[Lede image: An abstract topographical image. Photo by USGS on Unsplash]


Cynthia Rosenzweig is a climate scientist who wears many different hats. She’s an adjunct professor in Barnard’s Department of Environmental Science, an adjunct senior research scientist at the Columbia University Earth Institute, and a senior research scientist at the NASA Goddard Institute for Space Studies (GISS). 

Urban Climate Change Research Network’s Second Assessment Report on Climate Change in Cities

At GISS, Rosenzweig heads the Climate Impacts research group, where she investigates how climate affects the systems and sectors on which humans depend. An expert on the subject, Rosenzweig has organized and led large-scale interdisciplinary studies of the impacts of climate change and adaptation in rural and urban settings and co-edited the Urban Climate Change Research Network’s Second Assessment Report on Climate Change in Cities (2018). Since 2008, when former New York City mayor Michael Bloomberg appointed her co-chair of the City Panel on Climate Change, Rosensweig has advised the City’s mayors on the best ways to adapt the city’s infrastructure against climate change. 

On February 27, 2020, Rosenzweig gave a climate change talk at the Aspen Institute that focused on how science and activism intersect. Rosenzweig’s incomparable expertise made her the ideal person to query for Earth Day 2020 (April 22), and she took the time to talk about changes in coastal residential levels, extreme events, and more, in “5 Questions With….”

In what ways do science and activism intersect to save the climate? 

Science and activism are two necessary components for solving climate change. Science provides the knowledge base, and activism generates the political will for society to take action. The Aspen Institute event, [which took] place in February just before the coronavirus hit, was a lively discussion between me, as a scientist, and Naomi Klein [journalist, columnist, author], as the activist. It was a very exciting and stimulating evening.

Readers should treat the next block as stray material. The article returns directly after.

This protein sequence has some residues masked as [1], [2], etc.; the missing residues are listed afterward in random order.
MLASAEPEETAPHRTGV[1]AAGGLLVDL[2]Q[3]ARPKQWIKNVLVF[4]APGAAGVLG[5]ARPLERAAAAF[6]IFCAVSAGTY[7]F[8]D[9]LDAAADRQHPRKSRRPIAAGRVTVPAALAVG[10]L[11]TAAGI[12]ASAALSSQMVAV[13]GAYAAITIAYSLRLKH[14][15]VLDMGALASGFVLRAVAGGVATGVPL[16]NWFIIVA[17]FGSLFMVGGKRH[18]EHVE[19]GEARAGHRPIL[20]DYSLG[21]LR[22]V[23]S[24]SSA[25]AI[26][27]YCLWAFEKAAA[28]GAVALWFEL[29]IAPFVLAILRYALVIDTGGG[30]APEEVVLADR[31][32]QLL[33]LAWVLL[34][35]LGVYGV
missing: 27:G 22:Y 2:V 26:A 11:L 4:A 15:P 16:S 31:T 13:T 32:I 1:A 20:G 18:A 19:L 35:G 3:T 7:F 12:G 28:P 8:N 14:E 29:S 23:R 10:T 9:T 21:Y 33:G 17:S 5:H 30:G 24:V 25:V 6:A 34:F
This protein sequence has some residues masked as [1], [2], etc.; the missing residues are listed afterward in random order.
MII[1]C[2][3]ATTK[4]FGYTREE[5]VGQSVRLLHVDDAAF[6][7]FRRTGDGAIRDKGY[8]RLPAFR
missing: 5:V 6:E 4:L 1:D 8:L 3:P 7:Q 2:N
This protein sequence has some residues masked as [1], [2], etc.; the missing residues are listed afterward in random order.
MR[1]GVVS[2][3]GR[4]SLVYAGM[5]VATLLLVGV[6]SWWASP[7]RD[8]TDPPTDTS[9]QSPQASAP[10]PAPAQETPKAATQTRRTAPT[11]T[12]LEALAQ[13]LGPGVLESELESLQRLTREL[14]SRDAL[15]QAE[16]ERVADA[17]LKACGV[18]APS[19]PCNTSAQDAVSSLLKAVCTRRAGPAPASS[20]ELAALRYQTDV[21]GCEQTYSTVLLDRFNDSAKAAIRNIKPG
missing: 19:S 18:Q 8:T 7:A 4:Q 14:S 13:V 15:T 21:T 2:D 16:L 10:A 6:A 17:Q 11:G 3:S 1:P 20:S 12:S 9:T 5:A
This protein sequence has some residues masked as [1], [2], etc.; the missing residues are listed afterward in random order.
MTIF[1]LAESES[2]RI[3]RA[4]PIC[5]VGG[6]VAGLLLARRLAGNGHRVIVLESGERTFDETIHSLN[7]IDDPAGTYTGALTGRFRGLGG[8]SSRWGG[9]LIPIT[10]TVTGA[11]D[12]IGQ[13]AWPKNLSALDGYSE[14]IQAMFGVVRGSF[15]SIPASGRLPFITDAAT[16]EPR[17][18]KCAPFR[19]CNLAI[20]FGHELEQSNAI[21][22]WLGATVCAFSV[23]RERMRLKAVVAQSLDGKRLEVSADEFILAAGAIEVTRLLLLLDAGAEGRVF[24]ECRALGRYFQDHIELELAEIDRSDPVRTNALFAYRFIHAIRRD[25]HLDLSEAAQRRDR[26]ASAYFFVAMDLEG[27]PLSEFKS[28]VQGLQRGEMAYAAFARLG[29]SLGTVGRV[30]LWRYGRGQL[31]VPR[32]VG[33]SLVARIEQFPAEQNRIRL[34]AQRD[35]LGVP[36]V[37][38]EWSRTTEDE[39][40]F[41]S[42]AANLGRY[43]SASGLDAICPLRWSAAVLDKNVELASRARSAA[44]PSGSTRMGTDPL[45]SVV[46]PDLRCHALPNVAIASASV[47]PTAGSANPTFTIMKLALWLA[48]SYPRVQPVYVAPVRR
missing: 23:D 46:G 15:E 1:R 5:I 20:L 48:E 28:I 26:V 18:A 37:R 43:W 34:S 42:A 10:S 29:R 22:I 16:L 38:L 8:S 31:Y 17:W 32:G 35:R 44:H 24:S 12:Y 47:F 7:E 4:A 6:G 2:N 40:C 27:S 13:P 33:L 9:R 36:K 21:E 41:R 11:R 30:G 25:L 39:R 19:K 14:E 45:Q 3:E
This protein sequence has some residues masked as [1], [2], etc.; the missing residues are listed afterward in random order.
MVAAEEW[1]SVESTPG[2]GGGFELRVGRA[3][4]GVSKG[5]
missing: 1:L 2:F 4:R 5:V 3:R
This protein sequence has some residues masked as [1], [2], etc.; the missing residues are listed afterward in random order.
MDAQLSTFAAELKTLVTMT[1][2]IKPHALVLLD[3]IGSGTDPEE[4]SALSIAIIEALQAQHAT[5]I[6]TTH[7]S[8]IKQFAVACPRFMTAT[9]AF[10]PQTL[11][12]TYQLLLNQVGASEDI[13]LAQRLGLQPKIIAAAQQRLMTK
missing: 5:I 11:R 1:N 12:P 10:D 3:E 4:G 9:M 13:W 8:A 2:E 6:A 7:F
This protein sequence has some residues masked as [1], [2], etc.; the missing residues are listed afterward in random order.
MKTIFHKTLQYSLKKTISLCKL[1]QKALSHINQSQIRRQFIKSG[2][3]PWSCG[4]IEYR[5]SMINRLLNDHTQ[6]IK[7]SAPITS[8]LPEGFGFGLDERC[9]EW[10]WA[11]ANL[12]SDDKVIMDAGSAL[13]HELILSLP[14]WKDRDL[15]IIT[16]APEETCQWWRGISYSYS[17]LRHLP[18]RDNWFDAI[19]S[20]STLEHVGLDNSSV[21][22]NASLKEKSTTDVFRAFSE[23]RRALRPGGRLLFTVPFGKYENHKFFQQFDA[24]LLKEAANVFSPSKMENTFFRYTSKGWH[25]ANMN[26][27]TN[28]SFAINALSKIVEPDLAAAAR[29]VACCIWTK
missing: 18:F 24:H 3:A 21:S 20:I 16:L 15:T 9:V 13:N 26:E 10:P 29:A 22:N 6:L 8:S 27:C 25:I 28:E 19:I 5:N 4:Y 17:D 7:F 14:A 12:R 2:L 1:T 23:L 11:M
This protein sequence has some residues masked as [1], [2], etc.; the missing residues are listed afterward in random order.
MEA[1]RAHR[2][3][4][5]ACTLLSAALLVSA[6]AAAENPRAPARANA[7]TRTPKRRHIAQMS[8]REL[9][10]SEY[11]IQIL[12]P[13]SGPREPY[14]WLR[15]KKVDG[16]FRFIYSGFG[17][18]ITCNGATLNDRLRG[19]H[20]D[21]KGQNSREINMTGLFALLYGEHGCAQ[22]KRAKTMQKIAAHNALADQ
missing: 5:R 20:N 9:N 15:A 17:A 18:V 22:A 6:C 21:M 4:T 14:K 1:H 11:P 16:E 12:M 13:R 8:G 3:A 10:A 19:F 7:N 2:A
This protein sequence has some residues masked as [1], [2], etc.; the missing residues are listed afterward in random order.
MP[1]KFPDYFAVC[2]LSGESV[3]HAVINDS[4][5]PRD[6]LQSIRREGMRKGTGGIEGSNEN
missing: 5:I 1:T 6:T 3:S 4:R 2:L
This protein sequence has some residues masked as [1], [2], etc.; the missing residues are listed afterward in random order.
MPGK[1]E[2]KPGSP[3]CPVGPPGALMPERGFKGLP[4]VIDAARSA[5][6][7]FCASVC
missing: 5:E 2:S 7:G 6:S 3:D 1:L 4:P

You’ve extensively studied the effects of Hurricane Sandy. What’s the most important fact you think New Yorkers and others should know about rising sea levels?

Everyone living on the coast needs to prepare, because rising sea levels will exacerbate coastal flooding, bringing harm to cities all around the world. Under a high-end scenario of climate change, 800 million people living in more than 570 coastal cities are projected to experience at least 0.5 meters of sea level rise. You can see our work on this at C40 Cities

If the nation could focus on one specific change to help save the climate, what should it be?

Sorry, there are no silver bullets to solving climate change. Every sector, group, and person needs to do their part to decarbonize our energy system. This is the number-one thing that we all must do.

Are there any new climate changes you predict that the City or others will begin to see throughout this new decade?

An important new area of research on climate change in New York City is back-to-back extreme events. One example is drought and heat waves occurring together followed by massive heavy downbursts causing flooding. Scientists are now working to help the city prepare for these multiple extremes. 

What do you tell students who ask what they can do to help ameliorate climate change? 

I tell students that they can each find their own unique way to bring together science and activism to solve climate change. Barnard students are the hope of our world! 

Watch a video of the event below: